This first effort to recreate the Mexican food experience has evolved into a family favorite and is a real staple in our house. Eventually it also taught me how much bias I brought with me to the kitchen with respect to nightshades: I thought I simply HAD to find a way to replace the savory elements of the pepper powders I had always liberally sprinkled in. I didn’t realize that many authentic Mexican refried recipes actually don’t contain peppers at all, relying on the infusion of onions and garlic instead.
Still, I’m very happy with what the kalonji and amchur provide, and we make them regularly both with and without the meat. Roll this in a burrito, scoop it into a taco, or serve a dollop with huevos and it will stick to your ribs the way refrieds are supposed to. For salsa, slaw, and other complementary dishes, look under Flex-Mex.
- 2 cups of dried pinto, maya coban, or black beans (that’s 3 to 4 twelve ounce cans)
- olive oil for sauté
- 1 large onion
- 4 carrots, chopped (between 1 and 2 cups)
- 1 pound ground turkey
- 1 cube of nightshade-free vegetable bouillon
- 1 heaping tablespoon kalonji seeds
- 1 tablespoon amchur powder
- 1 tablespoon Mexican oregano
- 2 tablespoons cumin
- 2 teaspoons coriander
- 1 teaspoon table pepper
- 1 tablespoon garlic granules
- 1/2 teaspoon salt (skip if using canned beans with salt already in them)
1Cook up the beans. Drain and reserve the bean water. Puree about 1/3 of the beans, or use a potato smasher to rough up about half of them.
2Put a large, heavy skillet or Dutch oven on medium heat. Add the oil, and sauté the kalonji seed for a few minutes. While they will sometimes pop, they aren’t as lively as mustard seeds, so be careful not to burn them or get the oil too hot.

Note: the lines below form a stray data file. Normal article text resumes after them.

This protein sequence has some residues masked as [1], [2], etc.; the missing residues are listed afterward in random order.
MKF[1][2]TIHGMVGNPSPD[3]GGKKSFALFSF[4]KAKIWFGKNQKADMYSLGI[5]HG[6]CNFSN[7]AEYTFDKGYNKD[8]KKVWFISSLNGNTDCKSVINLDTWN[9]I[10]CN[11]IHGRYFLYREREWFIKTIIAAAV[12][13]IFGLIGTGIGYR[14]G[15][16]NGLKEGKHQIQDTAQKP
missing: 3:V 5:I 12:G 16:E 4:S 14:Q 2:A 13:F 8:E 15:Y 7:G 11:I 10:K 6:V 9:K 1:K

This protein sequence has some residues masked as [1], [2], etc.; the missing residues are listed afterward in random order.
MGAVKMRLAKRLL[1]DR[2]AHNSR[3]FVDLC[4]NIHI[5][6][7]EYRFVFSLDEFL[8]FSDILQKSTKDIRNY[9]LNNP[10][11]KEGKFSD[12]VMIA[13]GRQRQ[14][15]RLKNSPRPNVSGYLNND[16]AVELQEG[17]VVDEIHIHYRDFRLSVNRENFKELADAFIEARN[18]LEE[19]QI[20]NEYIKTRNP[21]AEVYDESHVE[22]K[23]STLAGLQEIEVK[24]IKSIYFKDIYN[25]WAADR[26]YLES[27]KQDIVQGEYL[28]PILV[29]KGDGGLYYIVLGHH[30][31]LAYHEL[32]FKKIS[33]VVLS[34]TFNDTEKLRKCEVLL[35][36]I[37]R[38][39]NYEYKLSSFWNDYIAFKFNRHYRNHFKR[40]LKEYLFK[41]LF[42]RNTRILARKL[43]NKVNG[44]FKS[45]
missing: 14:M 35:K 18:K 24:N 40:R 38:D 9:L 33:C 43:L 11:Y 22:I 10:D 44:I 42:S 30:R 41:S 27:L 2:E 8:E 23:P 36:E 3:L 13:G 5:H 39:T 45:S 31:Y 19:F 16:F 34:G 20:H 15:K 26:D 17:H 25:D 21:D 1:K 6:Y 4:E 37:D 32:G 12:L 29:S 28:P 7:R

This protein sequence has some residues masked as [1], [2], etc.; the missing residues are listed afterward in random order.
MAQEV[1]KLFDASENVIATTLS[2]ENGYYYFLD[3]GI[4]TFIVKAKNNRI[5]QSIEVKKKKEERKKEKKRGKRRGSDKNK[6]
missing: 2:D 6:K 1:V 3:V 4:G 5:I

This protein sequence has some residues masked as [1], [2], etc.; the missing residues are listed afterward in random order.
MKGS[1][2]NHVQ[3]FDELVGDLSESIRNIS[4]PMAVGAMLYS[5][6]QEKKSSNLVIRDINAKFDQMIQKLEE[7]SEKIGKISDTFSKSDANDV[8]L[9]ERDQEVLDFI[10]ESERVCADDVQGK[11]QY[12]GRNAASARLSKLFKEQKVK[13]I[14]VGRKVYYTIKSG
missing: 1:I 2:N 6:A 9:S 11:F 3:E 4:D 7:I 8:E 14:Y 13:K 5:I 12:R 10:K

3Add the onions and sauté until soft, usually 5 to 7 minutes. A touch of caramelization here is good. Add the carrots and continue cooking until they begin to soften. (Sometimes carrots cook slowly; a splash of the reserved bean water can hurry things up.)
4If using meat, clear a space in the middle of the pan and add, breaking up with a fork as it cooks. I like to sprinkle the cumin, coriander, pepper, oregano, and garlic granules on top of the meat. If you’re skipping the meat, you might want to add a vegetable bouillon cube for flavor depth.
5Take some of the bean water and dissolve the bouillon and the amchur. Once the turkey is fully cooked add the mixture and bring to heat, then add the smooshed beans and the whole beans.
6Bring to a simmer and adjust water, adding the reserve as needed. You’ll need enough to finish the cooking without the beans sticking, but not so much that they are too liquid.
Variations: Add a cup of corn or a large handful of chopped greens, particularly if you’re skipping the meat. Chard or beet greens are my favorite, but spinach is easy.